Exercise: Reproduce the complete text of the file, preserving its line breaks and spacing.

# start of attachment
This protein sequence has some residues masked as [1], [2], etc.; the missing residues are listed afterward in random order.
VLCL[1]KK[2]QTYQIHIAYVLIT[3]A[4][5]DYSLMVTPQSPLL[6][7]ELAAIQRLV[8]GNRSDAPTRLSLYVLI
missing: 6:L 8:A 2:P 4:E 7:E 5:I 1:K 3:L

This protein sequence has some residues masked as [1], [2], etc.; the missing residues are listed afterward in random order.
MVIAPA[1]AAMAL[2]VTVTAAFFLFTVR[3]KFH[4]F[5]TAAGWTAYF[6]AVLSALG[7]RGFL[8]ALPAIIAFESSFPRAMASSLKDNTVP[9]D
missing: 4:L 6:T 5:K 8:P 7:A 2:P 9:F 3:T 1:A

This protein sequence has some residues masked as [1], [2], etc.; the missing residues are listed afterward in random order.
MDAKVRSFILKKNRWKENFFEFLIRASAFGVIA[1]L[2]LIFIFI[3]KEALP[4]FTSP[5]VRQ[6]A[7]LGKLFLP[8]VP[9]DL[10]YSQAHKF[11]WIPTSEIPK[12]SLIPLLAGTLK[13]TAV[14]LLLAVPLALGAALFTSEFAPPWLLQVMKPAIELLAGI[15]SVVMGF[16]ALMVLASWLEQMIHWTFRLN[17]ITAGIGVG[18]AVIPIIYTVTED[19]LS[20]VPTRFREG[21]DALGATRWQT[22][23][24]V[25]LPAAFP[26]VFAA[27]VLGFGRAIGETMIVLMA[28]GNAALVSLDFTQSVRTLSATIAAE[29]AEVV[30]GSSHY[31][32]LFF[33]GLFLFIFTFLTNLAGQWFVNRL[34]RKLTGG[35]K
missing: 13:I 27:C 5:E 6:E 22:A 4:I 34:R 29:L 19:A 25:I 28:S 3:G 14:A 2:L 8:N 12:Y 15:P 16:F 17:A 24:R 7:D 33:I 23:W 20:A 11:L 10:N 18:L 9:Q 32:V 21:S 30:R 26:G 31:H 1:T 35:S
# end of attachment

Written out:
This protein sequence has some residues masked as [1], [2], etc.; the missing residues are listed afterward in random order.
VLCL[1]KK[2]QTYQIHIAYVLIT[3]A[4][5]DYSLMVTPQSPLL[6][7]ELAAIQRLV[8]GNRSDAPTRLSLYVLI
missing: 6:L 8:A 2:P 4:E 7:E 5:I 1:K 3:L

This protein sequence has some residues masked as [1], [2], etc.; the missing residues are listed afterward in random order.
MVIAPA[1]AAMAL[2]VTVTAAFFLFTVR[3]KFH[4]F[5]TAAGWTAYF[6]AVLSALG[7]RGFL[8]ALPAIIAFESSFPRAMASSLKDNTVP[9]D
missing: 4:L 6:T 5:K 8:P 7:A 2:P 9:F 3:T 1:A

This protein sequence has some residues masked as [1], [2], etc.; the missing residues are listed afterward in random order.
MDAKVRSFILKKNRWKENFFEFLIRASAFGVIA[1]L[2]LIFIFI[3]KEALP[4]FTSP[5]VRQ[6]A[7]LGKLFLP[8]VP[9]DL[10]YSQAHKF[11]WIPTSEIPK[12]SLIPLLAGTLK[13]TAV[14]LLLAVPLALGAALFTSEFAPPWLLQVMKPAIELLAGI[15]SVVMGF[16]ALMVLASWLEQMIHWTFRLN[17]ITAGIGVG[18]AVIPIIYTVTED[19]LS[20]VPTRFREG[21]DALGATRWQT[22][23][24]V[25]LPAAFP[26]VFAA[27]VLGFGRAIGETMIVLMA[28]GNAALVSLDFTQSVRTLSATIAAE[29]AEVV[30]GSSHY[31][32]LFF[33]GLFLFIFTFLTNLAGQWFVNRL[34]RKLTGG[35]K
missing: 13:I 27:C 5:E 6:E 22:A 4:I 34:R 29:L 19:A 25:I 28:S 3:G 14:A 2:L 8:N 12:Y 15:P 16:F 17:A 24:R 7:D 33:I 23:W 20:A 11:L 10:N 18:L 9:Q 32:V 21:S 30:R 26:G 31:H 1:T 35:S